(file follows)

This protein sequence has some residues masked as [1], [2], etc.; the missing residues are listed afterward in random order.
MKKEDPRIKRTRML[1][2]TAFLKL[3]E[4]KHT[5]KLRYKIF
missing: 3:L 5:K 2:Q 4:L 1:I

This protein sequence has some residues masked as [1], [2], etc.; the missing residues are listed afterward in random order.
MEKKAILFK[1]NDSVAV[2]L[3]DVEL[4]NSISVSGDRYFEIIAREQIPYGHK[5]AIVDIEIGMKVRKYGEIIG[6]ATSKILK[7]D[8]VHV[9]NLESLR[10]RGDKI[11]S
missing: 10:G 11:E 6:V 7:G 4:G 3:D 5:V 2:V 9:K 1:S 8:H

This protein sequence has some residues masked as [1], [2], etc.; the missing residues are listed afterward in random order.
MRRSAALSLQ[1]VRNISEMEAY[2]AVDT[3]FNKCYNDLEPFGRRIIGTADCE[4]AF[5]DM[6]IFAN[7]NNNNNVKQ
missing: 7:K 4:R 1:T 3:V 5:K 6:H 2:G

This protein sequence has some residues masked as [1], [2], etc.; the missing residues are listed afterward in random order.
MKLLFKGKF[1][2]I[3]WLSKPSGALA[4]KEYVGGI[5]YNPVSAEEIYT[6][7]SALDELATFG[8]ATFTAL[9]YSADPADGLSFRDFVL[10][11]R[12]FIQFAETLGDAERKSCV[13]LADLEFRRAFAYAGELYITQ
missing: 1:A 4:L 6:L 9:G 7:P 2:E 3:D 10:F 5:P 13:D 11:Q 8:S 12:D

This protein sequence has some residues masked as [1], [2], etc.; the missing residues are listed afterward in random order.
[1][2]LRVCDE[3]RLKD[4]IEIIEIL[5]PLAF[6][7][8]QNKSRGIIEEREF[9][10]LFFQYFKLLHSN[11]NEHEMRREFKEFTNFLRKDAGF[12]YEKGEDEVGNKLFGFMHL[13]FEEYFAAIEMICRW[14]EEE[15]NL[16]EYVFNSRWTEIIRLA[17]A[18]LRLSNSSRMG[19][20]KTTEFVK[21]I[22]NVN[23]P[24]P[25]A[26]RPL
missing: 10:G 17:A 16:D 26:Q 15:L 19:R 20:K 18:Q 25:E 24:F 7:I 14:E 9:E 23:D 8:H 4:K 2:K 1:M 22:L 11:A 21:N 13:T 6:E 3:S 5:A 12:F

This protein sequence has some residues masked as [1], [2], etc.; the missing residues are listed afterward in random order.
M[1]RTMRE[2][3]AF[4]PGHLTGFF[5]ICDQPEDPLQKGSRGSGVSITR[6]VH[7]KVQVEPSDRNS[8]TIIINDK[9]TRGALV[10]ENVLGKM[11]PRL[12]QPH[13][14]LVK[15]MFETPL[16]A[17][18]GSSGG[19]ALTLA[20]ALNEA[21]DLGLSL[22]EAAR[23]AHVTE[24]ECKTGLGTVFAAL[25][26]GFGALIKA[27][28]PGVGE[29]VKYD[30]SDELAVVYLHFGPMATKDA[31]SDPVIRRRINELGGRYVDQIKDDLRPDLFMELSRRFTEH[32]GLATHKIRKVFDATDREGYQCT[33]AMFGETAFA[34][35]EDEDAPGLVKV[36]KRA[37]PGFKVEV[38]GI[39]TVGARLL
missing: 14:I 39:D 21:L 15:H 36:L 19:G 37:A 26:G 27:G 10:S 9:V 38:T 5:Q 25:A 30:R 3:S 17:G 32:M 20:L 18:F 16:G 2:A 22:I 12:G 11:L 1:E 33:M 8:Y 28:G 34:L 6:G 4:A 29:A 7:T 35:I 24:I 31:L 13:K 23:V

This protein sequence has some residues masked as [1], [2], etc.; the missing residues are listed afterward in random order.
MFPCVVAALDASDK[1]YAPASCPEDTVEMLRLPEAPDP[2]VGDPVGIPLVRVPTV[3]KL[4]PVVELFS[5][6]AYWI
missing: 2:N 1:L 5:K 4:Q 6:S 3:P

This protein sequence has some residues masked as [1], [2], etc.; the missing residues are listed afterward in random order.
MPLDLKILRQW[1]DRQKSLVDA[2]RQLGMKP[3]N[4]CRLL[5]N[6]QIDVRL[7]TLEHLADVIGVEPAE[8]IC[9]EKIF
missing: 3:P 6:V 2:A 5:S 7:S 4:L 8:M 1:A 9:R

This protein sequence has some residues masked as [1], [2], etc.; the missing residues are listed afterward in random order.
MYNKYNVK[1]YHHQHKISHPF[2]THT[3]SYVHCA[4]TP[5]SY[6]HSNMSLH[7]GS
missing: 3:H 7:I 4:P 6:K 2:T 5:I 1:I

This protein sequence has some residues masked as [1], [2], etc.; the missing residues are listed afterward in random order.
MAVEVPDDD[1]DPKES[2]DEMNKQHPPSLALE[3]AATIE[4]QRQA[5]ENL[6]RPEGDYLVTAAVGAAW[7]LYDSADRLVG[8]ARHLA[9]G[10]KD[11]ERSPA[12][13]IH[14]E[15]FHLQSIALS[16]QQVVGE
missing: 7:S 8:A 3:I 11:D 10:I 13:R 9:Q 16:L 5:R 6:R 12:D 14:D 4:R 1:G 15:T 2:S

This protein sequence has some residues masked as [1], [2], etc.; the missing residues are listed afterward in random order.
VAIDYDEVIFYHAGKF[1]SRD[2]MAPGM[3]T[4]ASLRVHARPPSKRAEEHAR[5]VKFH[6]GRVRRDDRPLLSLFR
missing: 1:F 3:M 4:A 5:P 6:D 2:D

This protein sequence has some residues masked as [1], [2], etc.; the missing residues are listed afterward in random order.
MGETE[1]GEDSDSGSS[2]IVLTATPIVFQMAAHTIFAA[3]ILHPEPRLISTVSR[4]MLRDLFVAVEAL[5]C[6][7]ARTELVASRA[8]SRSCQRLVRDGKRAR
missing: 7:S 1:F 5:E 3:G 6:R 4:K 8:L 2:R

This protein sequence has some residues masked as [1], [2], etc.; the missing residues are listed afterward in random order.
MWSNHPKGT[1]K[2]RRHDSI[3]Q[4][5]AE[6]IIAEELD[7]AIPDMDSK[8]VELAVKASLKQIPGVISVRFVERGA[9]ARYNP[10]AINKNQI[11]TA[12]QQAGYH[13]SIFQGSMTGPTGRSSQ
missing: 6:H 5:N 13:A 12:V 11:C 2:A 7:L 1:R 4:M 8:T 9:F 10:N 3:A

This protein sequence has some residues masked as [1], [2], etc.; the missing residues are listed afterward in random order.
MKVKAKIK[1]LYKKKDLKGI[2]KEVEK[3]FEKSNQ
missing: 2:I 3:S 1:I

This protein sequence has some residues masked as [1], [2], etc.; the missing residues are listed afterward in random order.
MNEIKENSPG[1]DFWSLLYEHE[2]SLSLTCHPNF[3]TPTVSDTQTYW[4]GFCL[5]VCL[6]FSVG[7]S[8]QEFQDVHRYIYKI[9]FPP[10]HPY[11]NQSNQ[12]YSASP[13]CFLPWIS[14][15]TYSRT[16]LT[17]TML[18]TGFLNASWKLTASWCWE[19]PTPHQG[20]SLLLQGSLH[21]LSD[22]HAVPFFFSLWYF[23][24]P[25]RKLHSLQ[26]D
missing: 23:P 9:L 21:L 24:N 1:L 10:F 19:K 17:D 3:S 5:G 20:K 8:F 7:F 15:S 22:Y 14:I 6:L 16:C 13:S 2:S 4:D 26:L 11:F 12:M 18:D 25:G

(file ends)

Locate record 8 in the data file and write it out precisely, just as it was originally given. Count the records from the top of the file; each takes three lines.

This protein sequence has some residues masked as [1], [2], etc.; the missing residues are listed afterward in random order.
MPLDLKILRQW[1]DRQKSLVDA[2]RQLGMKP[3]N[4]CRLL[5]N[6]QIDVRL[7]TLEHLADVIGVEPAE[8]IC[9]EKIF
missing: 3:P 6:V 2:A 5:S 7:S 4:L 8:M 1:A 9:R